May 3, 2017
Darren Braude discusses the concept of Rapid Sequence Airway (RSA).
The evolution of this concept goes back to the start of the 21st century. Here, the practise of ‘archaic’ airway management was common. This involved getting that plastic tube down the patient’s trachea no matter what.
However, gradually, the risks of hypoxaemia during airway management become evident. This led to a movement towards extraglottic airways. If the oxygen saturation was dropping and there had been two failed attempts.
This movement continued to involve towards operators deciding to move to other methods when only one attempt had failed. This was largely due to the increased training and skill of clinicians. The thinking being if they could not get it in one shot, they probably weren’t going to get it at all.
This evolution was the catalyst for the movement towards faster airways, and less emphasis on intubation.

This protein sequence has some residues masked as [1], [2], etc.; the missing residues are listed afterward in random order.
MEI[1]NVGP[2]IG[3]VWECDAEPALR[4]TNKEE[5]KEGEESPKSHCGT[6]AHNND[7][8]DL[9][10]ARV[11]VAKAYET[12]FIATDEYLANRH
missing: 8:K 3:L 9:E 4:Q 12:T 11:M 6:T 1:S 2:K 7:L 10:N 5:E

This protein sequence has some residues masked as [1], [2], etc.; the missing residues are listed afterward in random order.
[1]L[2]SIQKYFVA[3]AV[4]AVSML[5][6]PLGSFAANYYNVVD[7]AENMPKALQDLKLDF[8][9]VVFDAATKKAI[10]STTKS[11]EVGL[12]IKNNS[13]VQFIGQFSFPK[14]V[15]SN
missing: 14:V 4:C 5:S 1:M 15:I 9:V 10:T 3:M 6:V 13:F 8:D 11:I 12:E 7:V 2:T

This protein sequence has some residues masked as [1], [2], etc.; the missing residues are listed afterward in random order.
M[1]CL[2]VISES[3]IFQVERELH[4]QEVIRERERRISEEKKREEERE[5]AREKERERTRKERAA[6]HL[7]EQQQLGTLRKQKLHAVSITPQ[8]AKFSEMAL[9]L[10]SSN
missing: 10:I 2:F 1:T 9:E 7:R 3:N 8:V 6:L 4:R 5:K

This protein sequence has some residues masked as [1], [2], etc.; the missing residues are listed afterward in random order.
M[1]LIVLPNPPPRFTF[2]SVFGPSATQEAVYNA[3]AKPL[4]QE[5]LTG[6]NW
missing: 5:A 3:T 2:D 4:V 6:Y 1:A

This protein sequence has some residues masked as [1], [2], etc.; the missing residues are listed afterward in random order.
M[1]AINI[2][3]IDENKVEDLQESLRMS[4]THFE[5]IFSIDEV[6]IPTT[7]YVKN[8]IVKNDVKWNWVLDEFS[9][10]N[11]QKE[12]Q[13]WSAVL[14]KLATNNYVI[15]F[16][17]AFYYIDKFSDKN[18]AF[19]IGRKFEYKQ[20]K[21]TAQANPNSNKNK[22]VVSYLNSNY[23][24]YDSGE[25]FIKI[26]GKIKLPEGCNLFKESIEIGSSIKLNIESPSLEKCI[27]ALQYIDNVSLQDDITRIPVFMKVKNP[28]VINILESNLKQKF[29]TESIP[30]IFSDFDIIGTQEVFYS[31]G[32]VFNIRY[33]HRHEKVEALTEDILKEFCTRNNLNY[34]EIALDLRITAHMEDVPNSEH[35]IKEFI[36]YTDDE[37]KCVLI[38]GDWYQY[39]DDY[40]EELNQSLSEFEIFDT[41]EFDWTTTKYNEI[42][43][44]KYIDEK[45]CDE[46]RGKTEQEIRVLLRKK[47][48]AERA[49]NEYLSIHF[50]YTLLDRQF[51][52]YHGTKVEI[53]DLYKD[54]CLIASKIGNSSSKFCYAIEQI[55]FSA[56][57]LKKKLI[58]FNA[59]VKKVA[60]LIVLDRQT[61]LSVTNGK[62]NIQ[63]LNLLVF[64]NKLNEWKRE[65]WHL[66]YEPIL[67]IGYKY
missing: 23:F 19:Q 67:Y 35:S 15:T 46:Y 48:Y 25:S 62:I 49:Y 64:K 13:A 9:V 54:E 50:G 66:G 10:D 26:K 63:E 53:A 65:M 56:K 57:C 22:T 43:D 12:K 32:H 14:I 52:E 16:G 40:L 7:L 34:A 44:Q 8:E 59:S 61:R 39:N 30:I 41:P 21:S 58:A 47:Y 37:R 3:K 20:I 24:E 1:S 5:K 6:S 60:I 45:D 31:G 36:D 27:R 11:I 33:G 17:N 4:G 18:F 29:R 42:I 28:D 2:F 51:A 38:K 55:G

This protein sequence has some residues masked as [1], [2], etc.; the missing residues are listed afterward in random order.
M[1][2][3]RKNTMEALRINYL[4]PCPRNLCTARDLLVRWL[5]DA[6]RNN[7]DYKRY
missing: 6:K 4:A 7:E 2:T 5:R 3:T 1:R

Rapid Sequence Airway is pharmacology and preparation as in RSI, with the planned placement of an extraglottic device, without any intention to intubate.
Moreover, in this talk Darren takes you through the advantages and disadvantages of RSA. It is a fast and highly successful technique with minimal airway trauma.
On the flip side, some patients are not good candidates for extraglottic devices. RSA necessitates a secondary procedure and it does not provide a ‘definitive’ airway.
RSA is an alternative airway management strategy that may be ideal for preoxygenation of hypoxemic patients as well for prehospital and in-flight use. Darren provides the ins and outs of Rapid Sequence Airway in this talk, as well as providing the data and his real world experience of using this concept.
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